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India Inc pitches for tax breaks on CSR spend CSR, an indication of government failure Proposed CSR norms still unspecific Cost and risk management

CSR should not become a convenient excuse for the Government to abdicate the primary role of delivering growth and public welfare.

India Inc is justified in demanding a tax deduction for amounts spent towards corporate social responsibility (CSR) initiatives whenever such expenditures become mandatory under a law that under the consideration of the Parliament. Without an explicit provision under the tax laws, the assessing officer would find it difficult to allow a deduction of such expenditure as incurred ‘wholly and exclusively for business’.

PhilanthropyThat said, ideally, CSR should have been best left to the industry’s own judgment. Like politicians, most corporates know the value of earning the goodwill of those living in their areas of operation. Even if these people may not be immediate consumers or input suppliers for their products, the fact that it isn’t worth putting up a plant where the locals don’t want you is something any sensible management would be aware of.

Rather than forcing, it would be better to induce companies to approach CSR activity as an investment, which can actually contribute to long-term shareholder value. A tax break is a good instrument because the corporate, in this case, would also be doing what the Government ordinarily may have using taxpayers’ funds. To that extent, there is no revenue loss per se from a public policy perspective.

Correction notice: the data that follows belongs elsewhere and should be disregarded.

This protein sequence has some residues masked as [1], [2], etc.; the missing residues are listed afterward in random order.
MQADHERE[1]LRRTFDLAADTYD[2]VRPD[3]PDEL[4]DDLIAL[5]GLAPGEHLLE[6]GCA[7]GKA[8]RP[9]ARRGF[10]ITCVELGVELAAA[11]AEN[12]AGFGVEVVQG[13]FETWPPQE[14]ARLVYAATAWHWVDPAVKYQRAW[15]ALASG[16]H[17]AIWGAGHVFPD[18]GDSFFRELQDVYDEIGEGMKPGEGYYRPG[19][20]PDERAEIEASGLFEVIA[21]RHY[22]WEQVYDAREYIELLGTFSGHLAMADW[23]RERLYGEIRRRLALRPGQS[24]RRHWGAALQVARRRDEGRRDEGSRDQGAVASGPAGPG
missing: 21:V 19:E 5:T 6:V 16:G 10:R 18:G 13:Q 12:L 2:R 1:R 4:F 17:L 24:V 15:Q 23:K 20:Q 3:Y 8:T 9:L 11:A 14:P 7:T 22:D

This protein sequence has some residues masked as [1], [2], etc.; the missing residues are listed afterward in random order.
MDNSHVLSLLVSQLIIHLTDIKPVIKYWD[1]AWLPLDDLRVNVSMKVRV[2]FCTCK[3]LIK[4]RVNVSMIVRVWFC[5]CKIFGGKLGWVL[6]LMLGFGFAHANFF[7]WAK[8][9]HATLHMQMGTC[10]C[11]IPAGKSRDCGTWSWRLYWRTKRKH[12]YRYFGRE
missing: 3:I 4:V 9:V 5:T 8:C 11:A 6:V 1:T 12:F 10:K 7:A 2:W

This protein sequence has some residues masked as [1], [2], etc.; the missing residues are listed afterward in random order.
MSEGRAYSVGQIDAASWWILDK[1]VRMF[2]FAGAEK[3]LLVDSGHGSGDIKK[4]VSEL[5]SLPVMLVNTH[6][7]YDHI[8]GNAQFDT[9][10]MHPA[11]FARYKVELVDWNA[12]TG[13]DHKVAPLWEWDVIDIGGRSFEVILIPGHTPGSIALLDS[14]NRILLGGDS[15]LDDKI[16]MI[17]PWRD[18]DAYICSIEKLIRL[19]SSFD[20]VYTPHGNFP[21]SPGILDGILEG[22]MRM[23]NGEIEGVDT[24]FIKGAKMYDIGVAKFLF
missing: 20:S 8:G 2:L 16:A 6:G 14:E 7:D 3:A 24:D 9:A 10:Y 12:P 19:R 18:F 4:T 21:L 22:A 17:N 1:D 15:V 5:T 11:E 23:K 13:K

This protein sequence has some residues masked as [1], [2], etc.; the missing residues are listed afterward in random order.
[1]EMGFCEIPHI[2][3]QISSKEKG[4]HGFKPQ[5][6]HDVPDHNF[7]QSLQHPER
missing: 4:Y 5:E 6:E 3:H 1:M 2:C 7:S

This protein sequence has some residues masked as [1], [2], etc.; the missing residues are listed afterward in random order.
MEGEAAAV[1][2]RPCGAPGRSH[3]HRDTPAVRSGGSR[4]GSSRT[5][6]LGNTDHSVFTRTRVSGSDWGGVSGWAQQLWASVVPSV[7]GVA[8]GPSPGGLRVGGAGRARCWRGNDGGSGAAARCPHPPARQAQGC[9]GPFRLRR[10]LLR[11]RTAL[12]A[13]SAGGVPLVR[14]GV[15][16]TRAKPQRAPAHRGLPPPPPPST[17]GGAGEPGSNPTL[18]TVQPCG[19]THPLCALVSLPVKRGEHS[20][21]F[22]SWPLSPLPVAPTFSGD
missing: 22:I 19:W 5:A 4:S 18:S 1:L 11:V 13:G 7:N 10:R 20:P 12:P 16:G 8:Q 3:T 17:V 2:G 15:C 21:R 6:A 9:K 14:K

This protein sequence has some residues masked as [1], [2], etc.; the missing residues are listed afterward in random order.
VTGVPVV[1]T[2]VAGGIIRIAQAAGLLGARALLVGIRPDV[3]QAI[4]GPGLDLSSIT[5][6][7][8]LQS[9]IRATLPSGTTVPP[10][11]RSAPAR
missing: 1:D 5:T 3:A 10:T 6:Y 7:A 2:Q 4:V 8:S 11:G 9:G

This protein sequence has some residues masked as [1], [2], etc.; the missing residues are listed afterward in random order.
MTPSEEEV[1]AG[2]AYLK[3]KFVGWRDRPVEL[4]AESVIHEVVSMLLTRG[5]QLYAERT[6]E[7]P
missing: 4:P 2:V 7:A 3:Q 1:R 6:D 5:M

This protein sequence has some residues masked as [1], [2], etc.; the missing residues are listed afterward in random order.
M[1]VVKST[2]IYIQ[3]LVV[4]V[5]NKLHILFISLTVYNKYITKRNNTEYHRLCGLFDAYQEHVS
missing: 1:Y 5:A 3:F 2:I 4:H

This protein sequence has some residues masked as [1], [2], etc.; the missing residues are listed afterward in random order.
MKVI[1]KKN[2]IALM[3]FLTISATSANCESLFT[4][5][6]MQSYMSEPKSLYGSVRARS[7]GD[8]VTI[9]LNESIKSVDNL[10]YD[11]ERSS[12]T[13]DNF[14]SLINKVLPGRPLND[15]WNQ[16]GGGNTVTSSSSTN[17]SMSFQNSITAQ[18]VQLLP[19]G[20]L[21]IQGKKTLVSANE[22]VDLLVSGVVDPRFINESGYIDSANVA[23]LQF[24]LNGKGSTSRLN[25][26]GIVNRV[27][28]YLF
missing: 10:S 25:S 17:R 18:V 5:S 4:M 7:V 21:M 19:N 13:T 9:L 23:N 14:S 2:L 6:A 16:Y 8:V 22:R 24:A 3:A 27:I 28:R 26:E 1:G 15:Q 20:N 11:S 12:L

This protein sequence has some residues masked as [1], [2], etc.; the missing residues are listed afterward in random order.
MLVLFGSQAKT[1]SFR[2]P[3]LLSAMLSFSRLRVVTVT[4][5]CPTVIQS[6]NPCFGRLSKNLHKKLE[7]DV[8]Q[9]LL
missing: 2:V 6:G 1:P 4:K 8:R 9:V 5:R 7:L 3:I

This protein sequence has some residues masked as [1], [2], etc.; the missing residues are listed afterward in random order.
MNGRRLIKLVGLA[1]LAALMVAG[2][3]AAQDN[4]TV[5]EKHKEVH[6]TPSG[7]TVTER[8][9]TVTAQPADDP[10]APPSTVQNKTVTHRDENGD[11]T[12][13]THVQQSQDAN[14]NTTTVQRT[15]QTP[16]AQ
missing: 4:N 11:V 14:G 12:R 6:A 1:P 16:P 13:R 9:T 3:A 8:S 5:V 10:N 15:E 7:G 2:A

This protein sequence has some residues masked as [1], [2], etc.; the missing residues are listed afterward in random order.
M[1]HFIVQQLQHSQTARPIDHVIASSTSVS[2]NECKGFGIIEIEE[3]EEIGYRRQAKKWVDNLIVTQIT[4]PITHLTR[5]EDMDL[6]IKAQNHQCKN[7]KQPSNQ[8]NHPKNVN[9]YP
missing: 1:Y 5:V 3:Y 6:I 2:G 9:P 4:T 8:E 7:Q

Related to the above is also the need for widening the scope of CSR to permit undertaking such activities having desirable social outcomes as long as the expenditure incurred has no direct nexus to the incomes earned during the relevant year. Take, for instance, a sugar mill that seeks to promote new cane varieties or methods of cultivation. If this spending translates into higher yields and incomes to the many thousands of growers supplying cane to the mill, would it qualify for CSR?

In the conventional sense, it wouldn’t, though this is a case of “shared value” being created: While the farmers certainly benefit, so does the mill if the cane development expenditure incurred by it augments raw material availability to enable higher capacity utilisation in the long run. That, then, is justification for looking at CSR not just in terms of activity not ‘core’ to a company’s operations – opening schools or running community health centres – but as something creating shared value for a large section of stakeholders in the long term. And this can come even from the business that it is ordinarily engaged in.

India has a long way to go on many social and economic parameters to get to even middle-income group country status. In that sense, whatever little that corporates could be nudged into delivering through a legal framework would be welcome.

But CSR should not become a tool for the Government to abdicate the primary role of delivering growth and public welfare. The business of Business is about generating a surplus so that its stakeholders are well served. The business of Government is to govern such that it leaves the general public better off on various development parameters than they were, earlier.

(The Hindu Business Line,Editorial, 5 Dec 2012)

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